The Hemlock Dialogues
Imagining Socrates’s Final Thoughts
Since Socrates never wrote anything, Plato and Xenophon created their own versions of Socrates’s conversations. Although their accounts may be close to what actually occurred, nevertheless, this allowed them to create their own interpretations of what Socrates said and meant. It has been said that Plato showed us the philosophical Socrates, and Xenophon showed us the practical Socrates. Both writers created extensive dialogues, often using the same setting, in which Socrates poses or answers questions.
The intent of the new book, The Hemlock Dialogues, is to rework some of Plato’s and Xenophon’s dialogues in order to have Socrates meet in the middle; to have the philosophical and practical Socrates mesh into the simple life of an honest man.
All the passages in this book are the result of rewriting some of Benjamin Jowett’s translations of Plato’s works, and some of Henry Graham Dakyns’s translations of Xenophon’s works. For example, a passage may include part of Plato’s account of a particular dialogue and part of Xenophon’s account.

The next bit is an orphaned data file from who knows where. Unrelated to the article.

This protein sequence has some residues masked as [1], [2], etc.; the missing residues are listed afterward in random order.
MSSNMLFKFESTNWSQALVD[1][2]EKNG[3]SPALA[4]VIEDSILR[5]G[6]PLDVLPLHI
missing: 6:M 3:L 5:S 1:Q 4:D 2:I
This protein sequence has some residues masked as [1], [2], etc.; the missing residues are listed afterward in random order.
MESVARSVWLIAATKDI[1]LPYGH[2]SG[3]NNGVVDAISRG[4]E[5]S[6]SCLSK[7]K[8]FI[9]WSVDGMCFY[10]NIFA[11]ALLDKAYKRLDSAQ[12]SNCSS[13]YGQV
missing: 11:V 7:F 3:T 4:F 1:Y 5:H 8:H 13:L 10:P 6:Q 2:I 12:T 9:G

Plato and Xenophon drew on their memories of encounters with Socrates as they reconstructed their dialogues. It is normal to experience memories flashing through our minds, often darting from one thing to another with no apparent connection. And, we are told, our memories are not perfect copies of what occurred. In fact, each time we recall a memory it gets changed, perhaps not by much, but even a minor change affects the content of the memory. Given this, we can expect Plato’s and Xenophon’s reconstructions of Socrates’s conversations, especially long discussions, to be subject to, at the very least, innocent changes.
The Hemlock Dialogues offers a reinterpretation of some of Socrates’s conversations. Charting a new path through Plato’s and Xenophon’s dialogues creates a new landscape in which to explore some of Socrates’s most important conversations. It seems likely that when Socrates reminisced about his past, he also drew on memories that had changed over time. We can imagine Socrates’s final reveries blazing through his mind, flitting from one setting to another as he neared death.
About the Author
Stan Baronett is the author of Zen and Western Philosophy (2023), Alinea Learning; Gambling with Philosophy (2023), Alinea Learning; Classic Readings in Philosophy (2023), Alinea Learning; Logic, 5th Edition (2021), Oxford University Press; and Why Did the Logician Cross the Road? (2021), Bloomsbury.